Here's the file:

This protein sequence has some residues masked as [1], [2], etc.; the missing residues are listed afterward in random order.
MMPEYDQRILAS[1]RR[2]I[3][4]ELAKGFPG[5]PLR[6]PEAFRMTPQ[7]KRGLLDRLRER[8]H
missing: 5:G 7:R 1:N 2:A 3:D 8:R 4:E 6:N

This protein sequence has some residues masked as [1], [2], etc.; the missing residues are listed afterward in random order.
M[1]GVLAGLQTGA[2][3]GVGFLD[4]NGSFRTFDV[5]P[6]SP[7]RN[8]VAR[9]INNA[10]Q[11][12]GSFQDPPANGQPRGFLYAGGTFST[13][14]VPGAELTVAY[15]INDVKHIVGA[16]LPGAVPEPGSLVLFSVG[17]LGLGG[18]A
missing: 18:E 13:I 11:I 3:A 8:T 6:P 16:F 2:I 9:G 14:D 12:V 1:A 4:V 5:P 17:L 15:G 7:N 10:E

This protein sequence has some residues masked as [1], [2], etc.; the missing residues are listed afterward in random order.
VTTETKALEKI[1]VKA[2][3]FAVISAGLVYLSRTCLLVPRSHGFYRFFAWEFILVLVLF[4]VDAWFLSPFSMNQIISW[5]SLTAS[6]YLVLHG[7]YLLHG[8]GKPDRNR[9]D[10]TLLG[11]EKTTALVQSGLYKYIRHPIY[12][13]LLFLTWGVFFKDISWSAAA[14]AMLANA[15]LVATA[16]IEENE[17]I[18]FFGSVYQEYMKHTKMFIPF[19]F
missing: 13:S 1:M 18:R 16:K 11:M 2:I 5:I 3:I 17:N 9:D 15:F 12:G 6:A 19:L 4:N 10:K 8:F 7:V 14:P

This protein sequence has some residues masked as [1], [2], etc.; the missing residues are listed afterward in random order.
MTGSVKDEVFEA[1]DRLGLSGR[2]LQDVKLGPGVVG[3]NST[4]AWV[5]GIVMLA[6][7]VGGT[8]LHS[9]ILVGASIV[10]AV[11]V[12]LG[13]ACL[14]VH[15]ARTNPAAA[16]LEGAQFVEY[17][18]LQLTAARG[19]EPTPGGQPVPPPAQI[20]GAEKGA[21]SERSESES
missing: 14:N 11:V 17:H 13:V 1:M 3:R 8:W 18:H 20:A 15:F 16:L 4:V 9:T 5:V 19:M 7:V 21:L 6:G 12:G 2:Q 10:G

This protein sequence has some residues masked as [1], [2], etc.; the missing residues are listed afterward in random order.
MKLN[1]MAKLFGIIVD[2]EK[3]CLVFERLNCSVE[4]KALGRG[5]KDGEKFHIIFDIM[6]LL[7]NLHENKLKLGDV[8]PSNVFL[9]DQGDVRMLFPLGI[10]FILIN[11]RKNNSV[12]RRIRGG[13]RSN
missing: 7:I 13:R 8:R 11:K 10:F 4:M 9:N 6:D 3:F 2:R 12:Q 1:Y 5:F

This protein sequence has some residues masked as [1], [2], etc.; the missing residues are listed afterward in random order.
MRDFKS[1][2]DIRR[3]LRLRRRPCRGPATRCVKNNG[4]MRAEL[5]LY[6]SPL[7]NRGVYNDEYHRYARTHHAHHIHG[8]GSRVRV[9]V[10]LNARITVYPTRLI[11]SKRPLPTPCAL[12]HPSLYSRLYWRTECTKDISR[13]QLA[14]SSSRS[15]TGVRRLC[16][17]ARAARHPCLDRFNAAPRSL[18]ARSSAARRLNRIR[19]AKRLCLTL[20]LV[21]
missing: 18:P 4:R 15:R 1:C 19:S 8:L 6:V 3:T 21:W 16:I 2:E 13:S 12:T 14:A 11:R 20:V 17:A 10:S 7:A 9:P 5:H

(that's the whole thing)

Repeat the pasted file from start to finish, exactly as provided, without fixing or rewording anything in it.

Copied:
This protein sequence has some residues masked as [1], [2], etc.; the missing residues are listed afterward in random order.
MMPEYDQRILAS[1]RR[2]I[3][4]ELAKGFPG[5]PLR[6]PEAFRMTPQ[7]KRGLLDRLRER[8]H
missing: 5:G 7:R 1:N 2:A 3:D 8:R 4:E 6:N

This protein sequence has some residues masked as [1], [2], etc.; the missing residues are listed afterward in random order.
M[1]GVLAGLQTGA[2][3]GVGFLD[4]NGSFRTFDV[5]P[6]SP[7]RN[8]VAR[9]INNA[10]Q[11][12]GSFQDPPANGQPRGFLYAGGTFST[13][14]VPGAELTVAY[15]INDVKHIVGA[16]LPGAVPEPGSLVLFSVG[17]LGLGG[18]A
missing: 18:E 13:I 11:I 3:A 8:T 6:P 16:F 2:I 9:G 14:D 12:V 1:A 4:V 5:P 17:L 15:G 7:N 10:E

This protein sequence has some residues masked as [1], [2], etc.; the missing residues are listed afterward in random order.
VTTETKALEKI[1]VKA[2][3]FAVISAGLVYLSRTCLLVPRSHGFYRFFAWEFILVLVLF[4]VDAWFLSPFSMNQIISW[5]SLTAS[6]YLVLHG[7]YLLHG[8]GKPDRNR[9]D[10]TLLG[11]EKTTALVQSGLYKYIRHPIY[12][13]LLFLTWGVFFKDISWSAAA[14]AMLANA[15]LVATA[16]IEENE[17]I[18]FFGSVYQEYMKHTKMFIPF[19]F
missing: 13:S 1:M 18:R 16:K 11:M 2:I 5:I 3:I 17:N 9:D 15:F 12:G 6:A 19:L 4:N 10:K 8:F 7:V 14:P

This protein sequence has some residues masked as [1], [2], etc.; the missing residues are listed afterward in random order.
MTGSVKDEVFEA[1]DRLGLSGR[2]LQDVKLGPGVVG[3]NST[4]AWV[5]GIVMLA[6][7]VGGT[8]LHS[9]ILVGASIV[10]AV[11]V[12]LG[13]ACL[14]VH[15]ARTNPAAA[16]LEGAQFVEY[17][18]LQLTAARG[19]EPTPGGQPVPPPAQI[20]GAEKGA[21]SERSESES
missing: 14:N 11:V 17:H 13:V 1:M 3:R 8:W 18:H 20:A 15:F 16:L 4:V 9:T 5:V 19:M 7:V 21:L 6:G 12:G 2:Q 10:G

This protein sequence has some residues masked as [1], [2], etc.; the missing residues are listed afterward in random order.
MKLN[1]MAKLFGIIVD[2]EK[3]CLVFERLNCSVE[4]KALGRG[5]KDGEKFHIIFDIM[6]LL[7]NLHENKLKLGDV[8]PSNVFL[9]DQGDVRMLFPLGI[10]FILIN[11]RKNNSV[12]RRIRGG[13]RSN
missing: 7:I 13:R 8:R 11:K 10:F 4:M 9:N 6:D 3:F 2:R 12:Q 1:Y 5:F

This protein sequence has some residues masked as [1], [2], etc.; the missing residues are listed afterward in random order.
MRDFKS[1][2]DIRR[3]LRLRRRPCRGPATRCVKNNG[4]MRAEL[5]LY[6]SPL[7]NRGVYNDEYHRYARTHHAHHIHG[8]GSRVRV[9]V[10]LNARITVYPTRLI[11]SKRPLPTPCAL[12]HPSLYSRLYWRTECTKDISR[13]QLA[14]SSSRS[15]TGVRRLC[16][17]ARAARHPCLDRFNAAPRSL[18]ARSSAARRLNRIR[19]AKRLCLTL[20]LV[21]
missing: 18:P 4:R 15:R 1:C 19:S 8:L 6:V 3:T 21:W 16:I 2:E 13:S 12:T 14:A 11:R 20:V 17:A 10:S 7:A 9:P 5:H